1

Suppose I have a table of students, containing their ID, grade and state:

-------------------------
| id  |  grade  | state |
------------------------
|  1  |    83   |   CA  |
|  2  |    94   |   TX  |
|  3  |    92   |   WA  |
|  4  |    78   |   CA  |

And I want the ID of the students in each state with the highest grade (ex. 1, 2 and 3), how would I go about doing that?

I know how to find the maximum (can do the cross product (renaming as R1 and R2) and then select R1.grade < R2.grade for those who aren't the top, and subtract that from the original database). But I'm confused at how to do that for each state.

2

I don't actually feel very comfortable with relational algebra, so, I'll do it first using standard SQL and then use a tool called RelaX - relational algebra calculator 0.18.2 to do the translation.

First, the table you wrote, I'll call it students, and define it and fill it with:

CREATE TABLE students
(
    id INTEGER PRIMARY KEY,
    grade INTEGER,
    state TEXT
) ;

INSERT INTO students
    (id, grade, state)
VALUES
    (1, 83, 'CA'),
    (2, 94, 'TX'),
    (3, 92, 'WA'),
    (4, 78, 'CA') ;

RelaX will translate this into a dataset, represented by the following tuples:

group: Joan (imported from SQL)

students = {
    id:number, grade:number, state:string
    1        , 83          , 'CA'        
    2        , 94          , 'TX'        
    3        , 92          , 'WA'        
    4        , 78          , 'CA'        
}

In order to find what you're looking for, we first need a table with tuples in the form (state, grade), having the maximum grade of each state. This query is done, in SQL with a MAX(grade) per state using a GROUPs BY state. You would write it like:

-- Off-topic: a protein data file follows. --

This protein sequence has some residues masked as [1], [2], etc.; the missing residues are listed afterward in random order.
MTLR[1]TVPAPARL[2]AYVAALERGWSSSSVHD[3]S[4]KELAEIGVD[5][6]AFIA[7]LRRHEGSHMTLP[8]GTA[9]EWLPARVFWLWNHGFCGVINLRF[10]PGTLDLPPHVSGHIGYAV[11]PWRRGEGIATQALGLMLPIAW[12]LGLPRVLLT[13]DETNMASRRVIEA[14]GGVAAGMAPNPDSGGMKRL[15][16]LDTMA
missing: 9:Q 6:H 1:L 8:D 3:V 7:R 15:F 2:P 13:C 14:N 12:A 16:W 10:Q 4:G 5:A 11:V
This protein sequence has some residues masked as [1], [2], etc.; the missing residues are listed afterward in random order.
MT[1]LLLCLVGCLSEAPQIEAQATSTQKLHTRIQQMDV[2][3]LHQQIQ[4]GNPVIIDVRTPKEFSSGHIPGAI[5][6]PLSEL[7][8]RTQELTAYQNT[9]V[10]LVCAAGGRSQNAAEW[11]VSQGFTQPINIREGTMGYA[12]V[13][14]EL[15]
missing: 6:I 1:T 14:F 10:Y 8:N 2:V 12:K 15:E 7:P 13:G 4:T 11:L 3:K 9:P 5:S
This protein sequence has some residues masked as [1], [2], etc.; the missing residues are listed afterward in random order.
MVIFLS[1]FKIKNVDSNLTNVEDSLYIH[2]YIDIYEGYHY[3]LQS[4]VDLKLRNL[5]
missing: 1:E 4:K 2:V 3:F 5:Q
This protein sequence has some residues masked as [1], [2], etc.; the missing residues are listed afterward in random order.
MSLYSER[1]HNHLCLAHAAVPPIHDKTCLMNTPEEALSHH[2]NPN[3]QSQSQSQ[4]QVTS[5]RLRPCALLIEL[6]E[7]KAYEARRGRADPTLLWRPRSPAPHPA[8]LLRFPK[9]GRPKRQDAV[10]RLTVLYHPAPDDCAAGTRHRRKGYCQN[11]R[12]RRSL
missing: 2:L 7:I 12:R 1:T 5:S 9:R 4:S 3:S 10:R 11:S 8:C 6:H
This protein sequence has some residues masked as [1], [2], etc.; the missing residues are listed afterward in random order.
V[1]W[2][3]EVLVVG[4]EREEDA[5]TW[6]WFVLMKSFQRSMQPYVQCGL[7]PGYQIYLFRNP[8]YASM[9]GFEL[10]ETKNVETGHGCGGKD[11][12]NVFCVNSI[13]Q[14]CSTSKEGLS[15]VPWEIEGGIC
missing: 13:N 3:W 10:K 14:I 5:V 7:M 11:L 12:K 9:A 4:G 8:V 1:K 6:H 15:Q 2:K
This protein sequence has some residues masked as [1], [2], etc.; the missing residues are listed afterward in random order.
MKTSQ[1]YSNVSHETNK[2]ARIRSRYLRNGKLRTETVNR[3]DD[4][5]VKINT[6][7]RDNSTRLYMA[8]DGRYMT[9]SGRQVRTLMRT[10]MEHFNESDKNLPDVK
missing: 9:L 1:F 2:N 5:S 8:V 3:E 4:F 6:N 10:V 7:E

SELECT
    state, max(grade) AS grade
FROM 
    students AS s2 
GROUP BY
    state ;

Next, you need to JOIN this table (that is named max_grades) to the students one, and you do it ON equal states, and equal grade (i.e.: the max grade per state)...

SELECT
    s1.id
FROM
    students AS s1
    JOIN 
    (
        SELECT
            state, max(grade) AS grade
        FROM 
            students
        GROUP BY
            state
    ) AS max_grades 
    ON s1.state = max_grades.state AND s1.grade = max_grades.grade

... and this gets translated by RelaX to the following relational algebra expression and reponse:

π s1.id ρ s1 students ⨝ s1.state = max_grades.state and s1.grade = max_grades.grade ρ max_grades ( π state, grade γ state; MAX(grade)→grade ρ s2 students)

s1.id
1
2
3

enter image description here

NOTE1:

  1. If several students of one state would have the max grade, this expression would return ALL of them, not just an arbitrary one of that state.

Alternative:

If you cannot GROUP BY, you can use another construct:

SELECT DISTINCT
    id
FROM
    students
EXCEPT
SELECT
    s1.id
FROM
    students AS s1
    JOIN students AS s2 ON s1.state = s2.state AND s1.grade < s2.grade

This goes a bit more in-line with your original thinking, although I personally find it less clear...

The translation to relational algebra is:

π id students - π s1.id ρ s1 students ⨝ s1.state = s2.state and s1.grade < s2.grade ρ s2 students

enter image description here

1

EDIT: I did not read carefully and gave an answer for SQL, in case poster is interested. Please let me know if you are not interested and then I will delete.

SQL: I think using a derived table works. Let's call your table 'Students':

SELECT id FROM Students JOIN
  (SELECT State, Max(Grade) AS MaxGrade FROM Students GROUP BY State ) AS T 
  ON T.State=Students.State  
WHERE Students.Grade >= T.MaxGrade
 ;
  • 1
    This is actual SQL... not relational algebra. – joanolo Jun 19 '17 at 0:30
  • Should I delete then? Sorry I am kind of new here. – MSIS Jun 19 '17 at 0:36
  • 2
    If you know how to translate your answer to relational algebra... do so. Otherwise, just know you're not answering the question that was asked. If you think it is still useful to the original poster, leave it, otherwise, delete it. – joanolo Jun 19 '17 at 0:38
  • 1
    @joanolo: I wrote an edit at the beginning asking the OP to let me know if s/he is interested in the SQL code. I don't have enough rep to add a comment . – MSIS Jun 19 '17 at 0:43

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